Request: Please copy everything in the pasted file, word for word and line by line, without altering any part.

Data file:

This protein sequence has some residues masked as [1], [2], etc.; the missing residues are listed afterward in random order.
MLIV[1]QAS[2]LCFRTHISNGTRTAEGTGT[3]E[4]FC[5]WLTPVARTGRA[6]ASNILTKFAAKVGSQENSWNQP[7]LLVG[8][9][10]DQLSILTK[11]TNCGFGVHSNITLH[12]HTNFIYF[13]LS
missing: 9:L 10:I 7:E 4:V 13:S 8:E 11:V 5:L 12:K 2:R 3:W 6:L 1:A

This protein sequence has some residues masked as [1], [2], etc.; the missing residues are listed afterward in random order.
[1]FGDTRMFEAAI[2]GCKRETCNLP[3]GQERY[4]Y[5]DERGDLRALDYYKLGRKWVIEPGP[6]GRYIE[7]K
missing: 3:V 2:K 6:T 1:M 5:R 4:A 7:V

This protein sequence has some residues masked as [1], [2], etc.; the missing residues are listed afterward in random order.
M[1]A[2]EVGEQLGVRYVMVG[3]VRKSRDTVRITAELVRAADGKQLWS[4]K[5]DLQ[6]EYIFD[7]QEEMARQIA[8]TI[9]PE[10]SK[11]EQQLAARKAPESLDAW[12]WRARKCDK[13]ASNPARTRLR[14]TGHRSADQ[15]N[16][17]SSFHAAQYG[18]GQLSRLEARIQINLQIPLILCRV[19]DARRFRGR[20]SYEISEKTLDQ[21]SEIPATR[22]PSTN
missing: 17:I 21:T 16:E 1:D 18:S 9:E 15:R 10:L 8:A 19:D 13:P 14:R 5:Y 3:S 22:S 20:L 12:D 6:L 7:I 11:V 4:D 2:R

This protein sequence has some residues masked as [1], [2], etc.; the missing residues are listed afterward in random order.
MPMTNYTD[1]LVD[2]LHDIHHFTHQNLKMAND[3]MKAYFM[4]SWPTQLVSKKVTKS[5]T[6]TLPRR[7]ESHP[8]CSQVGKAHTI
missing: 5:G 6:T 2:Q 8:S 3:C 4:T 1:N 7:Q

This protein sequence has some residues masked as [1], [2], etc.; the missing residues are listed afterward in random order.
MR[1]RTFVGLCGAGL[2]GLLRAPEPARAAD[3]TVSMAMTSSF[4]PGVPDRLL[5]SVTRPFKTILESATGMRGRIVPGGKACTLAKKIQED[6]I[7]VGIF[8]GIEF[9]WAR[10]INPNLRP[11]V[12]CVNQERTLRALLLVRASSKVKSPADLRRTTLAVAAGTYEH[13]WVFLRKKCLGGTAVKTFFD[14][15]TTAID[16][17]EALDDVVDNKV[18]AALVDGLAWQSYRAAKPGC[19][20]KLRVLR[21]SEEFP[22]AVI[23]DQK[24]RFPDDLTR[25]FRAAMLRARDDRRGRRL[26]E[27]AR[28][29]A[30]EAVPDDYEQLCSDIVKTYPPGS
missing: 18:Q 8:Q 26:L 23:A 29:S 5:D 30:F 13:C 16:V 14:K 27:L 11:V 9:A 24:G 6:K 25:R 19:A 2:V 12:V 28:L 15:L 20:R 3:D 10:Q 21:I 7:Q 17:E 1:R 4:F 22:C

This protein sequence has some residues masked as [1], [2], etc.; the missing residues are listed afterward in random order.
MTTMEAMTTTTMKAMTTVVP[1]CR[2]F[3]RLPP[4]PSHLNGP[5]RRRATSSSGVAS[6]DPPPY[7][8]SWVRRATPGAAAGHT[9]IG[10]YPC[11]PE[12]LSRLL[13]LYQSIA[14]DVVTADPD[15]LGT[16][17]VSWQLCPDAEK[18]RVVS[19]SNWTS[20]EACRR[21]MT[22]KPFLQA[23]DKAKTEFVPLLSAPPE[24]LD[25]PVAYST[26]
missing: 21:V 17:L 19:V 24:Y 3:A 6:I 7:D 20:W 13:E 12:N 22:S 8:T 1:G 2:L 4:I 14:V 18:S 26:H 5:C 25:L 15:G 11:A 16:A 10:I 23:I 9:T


This protein sequence has some residues masked as [1], [2], etc.; the missing residues are listed afterward in random order.
MLIV[1]QAS[2]LCFRTHISNGTRTAEGTGT[3]E[4]FC[5]WLTPVARTGRA[6]ASNILTKFAAKVGSQENSWNQP[7]LLVG[8][9][10]DQLSILTK[11]TNCGFGVHSNITLH[12]HTNFIYF[13]LS
missing: 9:L 10:I 7:E 4:V 13:S 8:E 11:V 5:L 12:K 2:R 3:W 6:L 1:A

This protein sequence has some residues masked as [1], [2], etc.; the missing residues are listed afterward in random order.
[1]FGDTRMFEAAI[2]GCKRETCNLP[3]GQERY[4]Y[5]DERGDLRALDYYKLGRKWVIEPGP[6]GRYIE[7]K
missing: 3:V 2:K 6:T 1:M 5:R 4:A 7:V

This protein sequence has some residues masked as [1], [2], etc.; the missing residues are listed afterward in random order.
M[1]A[2]EVGEQLGVRYVMVG[3]VRKSRDTVRITAELVRAADGKQLWS[4]K[5]DLQ[6]EYIFD[7]QEEMARQIA[8]TI[9]PE[10]SK[11]EQQLAARKAPESLDAW[12]WRARKCDK[13]ASNPARTRLR[14]TGHRSADQ[15]N[16][17]SSFHAAQYG[18]GQLSRLEARIQINLQIPLILCRV[19]DARRFRGR[20]SYEISEKTLDQ[21]SEIPATR[22]PSTN
missing: 17:I 21:T 16:E 1:D 18:S 9:E 15:R 10:L 8:A 19:D 13:P 14:R 5:Y 3:S 22:S 20:L 12:D 6:L 7:I 11:V 4:D 2:R

This protein sequence has some residues masked as [1], [2], etc.; the missing residues are listed afterward in random order.
MPMTNYTD[1]LVD[2]LHDIHHFTHQNLKMAND[3]MKAYFM[4]SWPTQLVSKKVTKS[5]T[6]TLPRR[7]ESHP[8]CSQVGKAHTI
missing: 5:G 6:T 2:Q 8:S 3:C 4:T 1:N 7:Q

This protein sequence has some residues masked as [1], [2], etc.; the missing residues are listed afterward in random order.
MR[1]RTFVGLCGAGL[2]GLLRAPEPARAAD[3]TVSMAMTSSF[4]PGVPDRLL[5]SVTRPFKTILESATGMRGRIVPGGKACTLAKKIQED[6]I[7]VGIF[8]GIEF[9]WAR[10]INPNLRP[11]V[12]CVNQERTLRALLLVRASSKVKSPADLRRTTLAVAAGTYEH[13]WVFLRKKCLGGTAVKTFFD[14][15]TTAID[16][17]EALDDVVDNKV[18]AALVDGLAWQSYRAAKPGC[19][20]KLRVLR[21]SEEFP[22]AVI[23]DQK[24]RFPDDLTR[25]FRAAMLRARDDRRGRRL[26]E[27]AR[28][29]A[30]EAVPDDYEQLCSDIVKTYPPGS
missing: 18:Q 8:Q 26:L 23:A 29:S 5:D 30:F 13:C 16:V 14:K 27:L 11:V 9:A 24:G 6:K 25:R 19:A 2:V 12:V 28:L 15:L 20:R 3:D 10:Q 21:I 7:Q 17:E 1:R 4:F 22:C

This protein sequence has some residues masked as [1], [2], etc.; the missing residues are listed afterward in random order.
MTTMEAMTTTTMKAMTTVVP[1]CR[2]F[3]RLPP[4]PSHLNGP[5]RRRATSSSGVAS[6]DPPPY[7][8]SWVRRATPGAAAGHT[9]IG[10]YPC[11]PE[12]LSRLL[13]LYQSIA[14]DVVTADPD[15]LGT[16][17]VSWQLCPDAEK[18]RVVS[19]SNWTS[20]EACRR[21]MT[22]KPFLQA[23]DKAKTEFVPLLSAPPE[24]LD[25]PVAYST[26]
missing: 21:V 17:L 19:V 24:Y 3:A 6:I 7:D 20:W 13:E 12:N 22:S 8:T 1:G 2:L 4:I 14:V 18:S 26:H 5:C 25:L 15:G 11:A 16:A 10:I 23:I 9:T